After placing fifth at the National 5km Road Championships in NYC, I received a PrP injection into my achilles and had to take three weeks of rest. I’m excited to be back running with a much healthier achilles. I’m itching to go fast, but I also know that I have to be patient and careful. While I’m working back to peak fitness, it’s important to consistently monitor my adaptation so that I don’t over- or undertrain. This is where Cercacor’s Ember has come into play. I used Ember when I was at peak condition, and as I’m rebuilding, it’s become absolutely invaluable.
I use the Ember to track my body’s responses to training load and recovery. Ember measures multiple blood biomarkers, each telling me a slightly different thing about my body. Given my intense altitude training regimen, are a few that I’m especially reliant on:
Pulse rate: On particularly taxing workout days, my pulse rate is elevated post-workout. After a recovery session (cryotherapy, massage, hyperbaric chamber), my pulse rate should be lower. If this doesn’t happen, then I’m not fully recovered. Similarly, a morning pulse rate that creeps up day-by-day may be indicative of overtraining or illness.
Oxygen Saturation: Post-workout, my oxygen saturation often reads low. At the end of a proper day’s recovery, my Ember will likely show an improved saturation level. If not, then I need to continue with recovery into the next day, and perhaps change a workout.
Hemoglobin: Living in Big Bear Lake at 7500ft, it’s important that I track my response to altitude. Hemoglobin is a sure way of indicating my ferritin levels. If it’s too low, this means that I am not responding to altitude training. In this case, I may need to rest more, supplement with ferritin, or reduce training load.
PVI: At high altitude, aridity and dehydration are real concerns. PVI indicates my blood volume, and reflects my hydration levels.

Changes to these parameters give me signs of my health before I can even feel them myself. Furthermore, Ember is noninvasive, and the feedback is immediate. I get reliable real-time updates on my blood panel without the hassle of going in for lab work.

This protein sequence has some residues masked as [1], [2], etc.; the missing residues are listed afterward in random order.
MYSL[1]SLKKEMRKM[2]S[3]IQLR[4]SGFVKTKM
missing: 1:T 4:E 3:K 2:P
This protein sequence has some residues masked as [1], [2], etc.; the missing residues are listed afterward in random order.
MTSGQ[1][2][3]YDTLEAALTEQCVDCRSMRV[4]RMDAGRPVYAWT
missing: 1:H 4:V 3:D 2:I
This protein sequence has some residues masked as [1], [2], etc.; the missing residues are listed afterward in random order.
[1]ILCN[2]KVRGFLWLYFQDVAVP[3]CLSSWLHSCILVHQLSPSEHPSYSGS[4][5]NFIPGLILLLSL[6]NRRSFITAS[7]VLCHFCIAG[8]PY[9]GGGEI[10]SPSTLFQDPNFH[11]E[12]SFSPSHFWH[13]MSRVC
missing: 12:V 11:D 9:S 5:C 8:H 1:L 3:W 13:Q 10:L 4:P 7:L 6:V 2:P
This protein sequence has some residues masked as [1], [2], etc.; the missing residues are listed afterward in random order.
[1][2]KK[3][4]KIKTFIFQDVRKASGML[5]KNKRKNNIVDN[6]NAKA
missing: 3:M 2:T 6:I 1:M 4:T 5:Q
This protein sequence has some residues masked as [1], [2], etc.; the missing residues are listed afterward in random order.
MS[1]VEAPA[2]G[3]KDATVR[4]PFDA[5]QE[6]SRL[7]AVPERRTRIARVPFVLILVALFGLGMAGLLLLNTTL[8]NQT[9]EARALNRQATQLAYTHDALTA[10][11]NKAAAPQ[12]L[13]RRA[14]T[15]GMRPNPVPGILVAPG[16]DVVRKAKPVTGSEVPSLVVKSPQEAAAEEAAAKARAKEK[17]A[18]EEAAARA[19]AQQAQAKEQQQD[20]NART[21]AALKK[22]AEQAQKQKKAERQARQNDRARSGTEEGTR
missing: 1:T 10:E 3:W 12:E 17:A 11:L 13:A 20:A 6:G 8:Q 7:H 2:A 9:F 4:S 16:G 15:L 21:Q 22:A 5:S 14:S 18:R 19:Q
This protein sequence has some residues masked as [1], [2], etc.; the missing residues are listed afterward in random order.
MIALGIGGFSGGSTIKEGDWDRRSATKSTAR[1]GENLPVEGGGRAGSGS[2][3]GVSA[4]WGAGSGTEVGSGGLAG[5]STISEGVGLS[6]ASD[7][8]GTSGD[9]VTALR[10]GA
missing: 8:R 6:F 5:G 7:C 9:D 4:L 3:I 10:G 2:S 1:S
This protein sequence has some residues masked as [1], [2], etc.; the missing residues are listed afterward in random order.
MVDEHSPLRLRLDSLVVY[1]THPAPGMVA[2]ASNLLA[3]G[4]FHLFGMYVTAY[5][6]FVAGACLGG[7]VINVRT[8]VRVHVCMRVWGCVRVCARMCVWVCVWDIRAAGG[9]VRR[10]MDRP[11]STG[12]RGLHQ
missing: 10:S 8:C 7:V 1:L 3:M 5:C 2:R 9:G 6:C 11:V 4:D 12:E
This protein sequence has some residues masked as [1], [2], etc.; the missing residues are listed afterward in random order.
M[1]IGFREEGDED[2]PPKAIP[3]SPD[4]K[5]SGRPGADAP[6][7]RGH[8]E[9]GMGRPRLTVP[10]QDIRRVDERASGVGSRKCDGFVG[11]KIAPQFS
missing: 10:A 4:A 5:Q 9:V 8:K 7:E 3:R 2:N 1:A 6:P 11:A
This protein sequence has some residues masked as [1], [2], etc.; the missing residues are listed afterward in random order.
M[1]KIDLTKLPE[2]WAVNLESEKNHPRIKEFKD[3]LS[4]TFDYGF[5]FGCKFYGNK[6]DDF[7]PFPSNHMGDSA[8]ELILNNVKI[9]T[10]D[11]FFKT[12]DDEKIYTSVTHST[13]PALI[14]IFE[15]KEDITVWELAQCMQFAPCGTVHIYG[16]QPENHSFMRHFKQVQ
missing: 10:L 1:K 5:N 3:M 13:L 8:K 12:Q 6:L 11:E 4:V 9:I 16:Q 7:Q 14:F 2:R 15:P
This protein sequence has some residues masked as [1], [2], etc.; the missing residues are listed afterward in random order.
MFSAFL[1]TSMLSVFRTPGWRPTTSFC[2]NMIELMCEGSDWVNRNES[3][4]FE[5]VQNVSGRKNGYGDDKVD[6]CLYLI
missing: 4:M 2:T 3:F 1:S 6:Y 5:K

I track my numbers at least 3 times per day:
1. Every morning, I check that I am well-recovered. If I have a hard training session that morning, I know beforehand whether my body is functioning at full recovery or not.
2. After the training session, I quantify how the the training stressed my body.
3. After a recovery session (cryotherapy, massage, hyperbaric chamber), I check if my body responded. I can see what recovery processes are most effective for me.

Before Ember, I monitored my recovery qualitatively; that is, I would monitor myself based on how I ‘felt’. With Ember, the guesswork has been taken out; I define my recovery quantitatively. The numbers don’t lie. If my body is stressed, it will show in the data.
My coach takes the feedback from Ember, and tailors my training and recovery appropriately. My coach compares the data with my training log so that we can see where acute overtraining has occurred. My coach is better able to decide when to back off, and when to push me harder. He is more confident in his decisions, because he knows exactly where my body is at. There is very little ambiguity. Since starting with Ember, my training has been more consistent, and my trajectory of fitness more linear. I’m confident in my ability to get back to fitness after this past PrP injection, with the help of Cercacor’s Ember.

Many elite athletes, amateurs, and weekend warriors alike have run into a similar vicious cycle when trying to rebound from a setback:
A goal is set, and motivation is high. Training starts off hard, likely unmonitored, and before the athlete knows it, he/she has overdone it. Perhaps this overtraining effect takes the form of illness, an injury, or an uncharacteristic drop in motivation. To complete the cycle, the athlete finds his/herself a little further from the goal than when he/she began, and a little more frustrated.
As a world-class middle distance athlete, setbacks like PrP injections are inevitable. But as I rebound, I can’t afford to fall into the vicious cycle that I’ve previously described. Come to think of it, no one can. Why should anyone risk losing out on their goals, simply because their training wasn’t properly monitored? With Ember by Cercacor, it’s easy to monitor one’s training and recovery, and pave the way to one’s goals.